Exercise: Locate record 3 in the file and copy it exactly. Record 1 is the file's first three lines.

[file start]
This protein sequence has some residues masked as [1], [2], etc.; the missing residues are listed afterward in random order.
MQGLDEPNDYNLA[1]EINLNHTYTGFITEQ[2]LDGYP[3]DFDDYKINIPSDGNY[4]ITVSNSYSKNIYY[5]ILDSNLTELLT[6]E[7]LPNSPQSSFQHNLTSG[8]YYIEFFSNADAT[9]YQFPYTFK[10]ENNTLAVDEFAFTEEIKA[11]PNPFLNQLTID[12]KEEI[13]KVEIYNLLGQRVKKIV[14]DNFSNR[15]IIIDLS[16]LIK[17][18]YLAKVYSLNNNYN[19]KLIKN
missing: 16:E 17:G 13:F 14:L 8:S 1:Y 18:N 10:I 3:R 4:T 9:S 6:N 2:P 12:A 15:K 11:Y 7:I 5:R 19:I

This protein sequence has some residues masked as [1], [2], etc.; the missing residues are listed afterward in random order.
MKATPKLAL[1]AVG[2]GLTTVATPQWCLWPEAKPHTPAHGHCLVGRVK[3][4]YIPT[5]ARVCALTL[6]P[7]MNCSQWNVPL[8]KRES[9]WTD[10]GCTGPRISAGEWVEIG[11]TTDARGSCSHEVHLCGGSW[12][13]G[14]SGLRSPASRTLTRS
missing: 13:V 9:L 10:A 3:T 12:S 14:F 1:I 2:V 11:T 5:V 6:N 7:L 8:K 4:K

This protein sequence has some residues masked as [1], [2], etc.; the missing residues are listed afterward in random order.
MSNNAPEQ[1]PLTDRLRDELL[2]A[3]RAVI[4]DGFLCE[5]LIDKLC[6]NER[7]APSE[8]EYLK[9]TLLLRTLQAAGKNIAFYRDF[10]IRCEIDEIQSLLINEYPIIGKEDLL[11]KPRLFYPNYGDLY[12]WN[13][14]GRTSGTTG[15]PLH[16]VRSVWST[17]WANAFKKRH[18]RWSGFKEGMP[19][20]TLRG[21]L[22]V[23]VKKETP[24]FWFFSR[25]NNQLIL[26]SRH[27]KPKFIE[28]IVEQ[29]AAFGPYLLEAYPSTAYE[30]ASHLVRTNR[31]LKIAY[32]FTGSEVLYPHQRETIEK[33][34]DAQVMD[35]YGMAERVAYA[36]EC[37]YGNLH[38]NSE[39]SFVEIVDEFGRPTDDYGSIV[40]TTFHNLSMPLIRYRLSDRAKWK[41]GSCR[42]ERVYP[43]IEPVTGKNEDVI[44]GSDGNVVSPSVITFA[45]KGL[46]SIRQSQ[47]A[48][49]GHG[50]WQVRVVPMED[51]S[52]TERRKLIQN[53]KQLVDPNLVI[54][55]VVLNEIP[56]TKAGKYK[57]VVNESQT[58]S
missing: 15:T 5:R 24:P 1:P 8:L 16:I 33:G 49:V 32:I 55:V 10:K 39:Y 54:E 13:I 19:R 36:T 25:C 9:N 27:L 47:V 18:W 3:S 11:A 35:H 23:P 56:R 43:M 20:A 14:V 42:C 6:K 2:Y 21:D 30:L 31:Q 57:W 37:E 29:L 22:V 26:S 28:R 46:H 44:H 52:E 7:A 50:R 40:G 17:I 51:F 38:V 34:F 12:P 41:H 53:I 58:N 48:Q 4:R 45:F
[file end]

This protein sequence has some residues masked as [1], [2], etc.; the missing residues are listed afterward in random order.
MSNNAPEQ[1]PLTDRLRDELL[2]A[3]RAVI[4]DGFLCE[5]LIDKLC[6]NER[7]APSE[8]EYLK[9]TLLLRTLQAAGKNIAFYRDF[10]IRCEIDEIQSLLINEYPIIGKEDLL[11]KPRLFYPNYGDLY[12]WN[13][14]GRTSGTTG[15]PLH[16]VRSVWST[17]WANAFKKRH[18]RWSGFKEGMP[19][20]TLRG[21]L[22]V[23]VKKETP[24]FWFFSR[25]NNQLIL[26]SRH[27]KPKFIE[28]IVEQ[29]AAFGPYLLEAYPSTAYE[30]ASHLVRTNR[31]LKIAY[32]FTGSEVLYPHQRETIEK[33][34]DAQVMD[35]YGMAERVAYA[36]EC[37]YGNLH[38]NSE[39]SFVEIVDEFGRPTDDYGSIV[40]TTFHNLSMPLIRYRLSDRAKWK[41]GSCR[42]ERVYP[43]IEPVTGKNEDVI[44]GSDGNVVSPSVITFA[45]KGL[46]SIRQSQ[47]A[48][49]GHG[50]WQVRVVPMED[51]S[52]TERRKLIQN[53]KQLVDPNLVI[54][55]VVLNEIP[56]TKAGKYK[57]VVNESQT[58]S
missing: 15:T 5:R 24:P 1:P 8:L 16:I 33:G 49:V 32:I 55:V 10:K 39:Y 54:E 13:I 19:R 36:T 25:C 9:N 27:L 47:V 18:W 3:S 11:A 35:H 23:P 56:R 43:M 20:A 14:V 42:C 6:K 2:Y 21:D 30:L 31:Q 57:W 37:E 29:L 22:V 26:S 28:R 46:H 44:H 52:E 7:A 50:R 40:G 17:I 51:F 38:V 34:F 12:P 41:H 53:I 58:N 48:Q 4:R 45:F